Outbreak in Anhui county reveals anti-epidemic dilemma in rural areas
Education, training urged to enhance local capacity against virus
Published: Jul 04, 2022 10:33 PM
Local workers in Sixian county, East China's Anhui Province pack food supplies for online orders on July 4, 2022. Photo: Xinhua

Local workers in Sixian county, East China's Anhui Province pack food supplies for online orders on July 4, 2022. Photo: Xinhua

While Chinese cities like Beijing and Shanghai have gradually built up a complete system to cope with the novel coronavirus, those at county level and rural areas, where medial resources are less abundant, are now faced with a severe test as shown in the latest outbreak in Sixian county in East China's Anhui Province.   

Sixian reported 863 infections as of 4 pm Monday in the latest flare-up starting June 26, local authorities revealed on Monday.  

The county announced a seventh round of mass nucleic acid testing on Monday. From June 26 to July 3, there were six rounds of mass nucleic acid involving over 3 million samples. 

Anhui Province has reported 858 COVID-10 infections from June 26 to July 3 with most of the infections reported in Sixian county.  

Located at a transportation junction in northeastern Anhui with a population of 700,000 and serving as a migrant labor provider to neighboring Jiangsu Province, the impact of the latest outbreak quickly expanded outside the county to other important locations in the Yangtze Delta regions such as Wuxi in Jiangsu and Yiwu in Zhejiang Province. 

Wuxi has a population of 7.46 million, 10 times more than Sixian's.

According to Wuxi authorities, the city discovered seven COVID-19 infections on June 29. Two of the cases were migrant workers from Sixian and five others were their workmates or roommates.  

The outbreak gained public attention, coming just as Beijing and Shanghai, which had been hit hard by the Omicron wave, declared they had detected no new cases and were easing up restrictions. The country also just shortened the centralized quarantine period for international arrivals and stopped marking cities with COVID infection risk areas in the travel tracking system last week.  

A harsh reality demonstrated in the Sixian outbreak is that the experiences Beijing and Shanghai earned via bitter lessons cannot be easily transplanted and used in less developed regions that lack abundant medical resources, some experts said.

Residents in rural areas have weaker awareness of epidemic prevention. The virus is easy to spread in these areas when people gather and as labor migrates for work, Lu Hongzhou, head of the Third People's Hospital of Shenzhen, told the Global Times on Monday.

Poor medical conditions and the disperse distribution of inhabitation in rural areas also make it harder to conduct quick and efficient epidemiologist investigation, Lu noted.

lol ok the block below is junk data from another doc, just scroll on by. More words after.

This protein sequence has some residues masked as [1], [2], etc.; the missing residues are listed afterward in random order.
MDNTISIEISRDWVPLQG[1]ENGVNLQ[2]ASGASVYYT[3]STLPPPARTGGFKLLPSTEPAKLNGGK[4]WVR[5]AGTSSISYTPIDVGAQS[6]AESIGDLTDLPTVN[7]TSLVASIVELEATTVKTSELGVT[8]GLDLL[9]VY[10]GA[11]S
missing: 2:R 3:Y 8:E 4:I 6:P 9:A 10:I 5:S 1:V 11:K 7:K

Despite those difficulties, Lu tried to ease public concerns over anti-epidemic work in rural areas, calling for more education for local residents and training for local medical workers to cultivate a good habit of residents to accept the need for regular nucleic acid testing and reporting abnormal test results. 

He suggested authorities in rural areas pay more attention to migrant laborers, especially those from places having reported infection cases.     

Anhui has allocated all resources in the province to support Sixian's fight against the epidemic.

Under the coordination of the Anhui provincial authority, nucleic acid testing labs and vehicles from Bozhou and Chuzhou have come to Sixian to help, boosting local testing capacity to 171,000 samples per day.

About 22,320 rooms are being used for centralized quarantine in the county and another 11,471 standby rooms are ready. A total of 22,692 people related to the outbreak have been transferred to quarantine, media reported.  

Anhui Party chief Zheng Shanjie inspected Sixian and vowed to mobilize all resources in the province to help Sixian win the fight against the virus. 

Zheng ordered local authorities to secure local residents' demand for daily supplies and their need to see doctors.  

Zheng called for quick reactions to eliminate community infections in one week and requires zero deaths due to the outbreak. 

"The residents are not panicked over the epidemic, they care more about whether they can get daily supplies in a timely manner," a Sixian resident who used to work in a tourism company surnamed Zhou told the Global Times on Monday. 

Before the recent outbreak, Wuxi announced on June 14 that it had established 15-minute nucleic acid testing circles for local residents to accept testing in accordance to their personal needs, instead of organizing mass nucleic acid testing.